Several with Mass. ties thought to be on short list

By Matt Viser
Globe Staff / April 10, 2010

E-mail this article

Invalid E-mail address
Invalid E-mail address

Sending your article

Your article has been sent.

  • E-mail|
  • Print|
  • Reprints|
  • |
Text size +

WASHINGTON — President Obama, anticipating that Justice John Paul Stevens would retire, has narrowed a list of candidates for the nation’s highest court to about 10 names, although court observers are split over whether he will pick an intellectually liberal stalwart, to influence the court for years to come, or a moderate, to ensure confirmation in the weeks ahead.

The White House would not release the names on that list, but Obama vowed to quickly choose a successor with qualities embodied by Stevens. Several candidates with Massachusetts ties, analysts say, are expected to be considered, including Elena Kagan, a former dean of Harvard Law School and the current solicitor general.

She has not served as an appellate judge — all nine of the current justices had previously served on such courts — but that is not considered a drawback, analysts said. The Supreme Court has historically featured a diverse mix of academics, politicians, and attorneys.

“One consideration is qualifications. But it would be nice to see that opened up and not just qualifications as a previous appellate judge, but someone with an academic, military, or political background,’’ said Martin Flaherty, a law professor at Fordham University Law School.

Several of Obama’s Cabinet members — Secretary of State Hillary Clinton, Attorney General Eric Holder, and the secretary of homeland security, Janet Napolitano — could be on a short list as well, analysts say, and none of them has served on an appellate bench.

Kagan is among several possible candidates with ties to Harvard Law School and Massachusetts. Governor Deval Patrick’s name, too, has surfaced in numerous news reports, although such a nomination is considered unlikely, given that he is in the middle of a reelection battle and that he had previously expressed little interest in the post.

A spokesman said yesterday Patrick’s position has not changed.

“Deval Patrick is someone who would have been a plausible nominee if he were not in a tough reelection race and where an appointment wouldn’t look so much like an escape hatch,’’ said Scott Moss, a professor at the University of Colorado Law School.

Kagan is the first woman to serve as solicitor general, the advocate who represents the government before the Supreme Court. She was also the first female dean of Harvard Law School and a clerk for the late justice Thurgood Marshall.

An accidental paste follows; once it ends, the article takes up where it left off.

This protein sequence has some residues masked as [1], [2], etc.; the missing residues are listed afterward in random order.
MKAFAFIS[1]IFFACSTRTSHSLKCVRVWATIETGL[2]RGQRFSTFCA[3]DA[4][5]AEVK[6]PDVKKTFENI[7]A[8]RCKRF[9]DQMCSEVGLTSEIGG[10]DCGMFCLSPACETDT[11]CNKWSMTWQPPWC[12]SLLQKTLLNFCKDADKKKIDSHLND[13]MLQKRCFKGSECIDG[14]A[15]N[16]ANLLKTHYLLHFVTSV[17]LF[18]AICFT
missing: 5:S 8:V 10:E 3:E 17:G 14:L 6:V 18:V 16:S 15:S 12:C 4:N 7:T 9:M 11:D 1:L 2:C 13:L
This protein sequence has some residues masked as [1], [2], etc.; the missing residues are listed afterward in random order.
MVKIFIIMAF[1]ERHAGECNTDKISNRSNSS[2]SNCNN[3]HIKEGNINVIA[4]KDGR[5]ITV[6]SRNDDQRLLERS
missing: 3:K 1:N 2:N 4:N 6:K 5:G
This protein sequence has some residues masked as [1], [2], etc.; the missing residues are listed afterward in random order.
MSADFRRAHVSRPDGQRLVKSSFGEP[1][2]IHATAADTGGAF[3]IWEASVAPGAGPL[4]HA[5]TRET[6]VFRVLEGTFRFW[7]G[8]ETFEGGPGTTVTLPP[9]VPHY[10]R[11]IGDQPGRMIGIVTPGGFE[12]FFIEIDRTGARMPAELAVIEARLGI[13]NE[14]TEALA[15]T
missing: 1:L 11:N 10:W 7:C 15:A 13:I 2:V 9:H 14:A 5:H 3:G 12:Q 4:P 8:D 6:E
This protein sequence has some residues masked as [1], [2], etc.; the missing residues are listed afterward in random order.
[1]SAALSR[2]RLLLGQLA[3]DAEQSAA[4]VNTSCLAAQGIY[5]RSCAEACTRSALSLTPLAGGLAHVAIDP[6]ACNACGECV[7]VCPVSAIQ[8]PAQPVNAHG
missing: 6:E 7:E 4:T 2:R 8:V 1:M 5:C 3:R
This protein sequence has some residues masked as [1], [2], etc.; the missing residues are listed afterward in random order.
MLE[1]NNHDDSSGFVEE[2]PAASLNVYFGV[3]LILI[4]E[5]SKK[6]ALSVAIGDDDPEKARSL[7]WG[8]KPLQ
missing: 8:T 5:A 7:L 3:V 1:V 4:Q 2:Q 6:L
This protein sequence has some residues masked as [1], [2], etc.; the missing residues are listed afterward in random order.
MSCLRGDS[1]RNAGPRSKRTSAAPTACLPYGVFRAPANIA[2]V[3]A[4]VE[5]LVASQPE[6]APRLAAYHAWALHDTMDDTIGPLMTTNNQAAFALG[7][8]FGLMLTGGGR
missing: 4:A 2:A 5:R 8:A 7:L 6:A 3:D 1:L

“She would absolutely be a superb candidate,’’ said Charles J. Ogletree, professor at Harvard Law. “If you think of someone successful in every possible endeavor, and who has the intellectual heft to handle all of the dynamics of the current court, she would be it.’’

Kagan, who declined requests for comment yesterday, was interviewed by Obama last year for a Supreme Court seat before he appointed Sonia Sotomayor to succeed Justice David H. Souter. Candidates who have already been through the review process are expected to be among those first considered for Obama’s second appointment to the high court.

Those candidates would also include Diane P. Wood, a judge on the US Court of Appeals for the Seventh Circuit in Chicago, and Merrick B. Garland, a judge on the US Court of Appeals for the D.C. Circuit.

“There’s some efficiency in going with people you’ve already vetted, and that would tend to place the front-runners from last time at the top of the list,’’ said Kermit Roosevelt, a University of Pennsylvania law professor who was a clerk for Souter in 1999 and 2000.

“Obama certainly doesn’t have the same kind of pressure to appoint a woman as he did before, and that might make, say, Merrick Garland a stronger candidate,’’ Roosevelt added.

“And maybe he’d be more likely to go outside the ranks of appellate judges, since Sotomayor was a fairly strong doctrinal judge.’’

Garland, who oversaw the investigation of the 1995 bombing of a federal building in Oklahoma City and the successful prosecution of Timothy McVeigh, is considered a moderate jurist.

Other possible candidates, according to court observers:

■ Martha L. Minow, current dean of Harvard Law School. “She’s obviously honored to be mentioned but isn’t making any statement beyond that,’’ said Emily Dupraz, a spokeswoman for the school.

■ Harold Hongju Koh, a Boston native and former dean of Yale Law School. He is now legal adviser to the State Department and would be the first Asian-American nominated to the court.

■ Cass R. Sunstein, a Harvard Law School professor who is on leave to serve as administrator of the federal Office of Information and Regulatory Affairs.

■ Governor Jennifer M. Granholm of Michigan, who cannot seek reelection because of term limits and is a former attorney general of her state.

White House officials said that the selection process will be overseen by White House counsel Bob Bauer. Another lawyer in the counsel’s office, Susan Davies, will oversee the day-to-day effort, said an administration official who was not authorized to discuss the process publicly. They declined to elaborate on Obama’s list.

“When you have two picks in a relatively short period of time, the second one is not nearly as grueling, because you have the short list,’’ said Moss. “It’s hard to see that the list would be very different now than . . . a year ago.’’

Flaherty was not so sure.

“The one other thing in this is to do something nobody expects,’’ the Fordham professor said.

Matt Viser can be reached at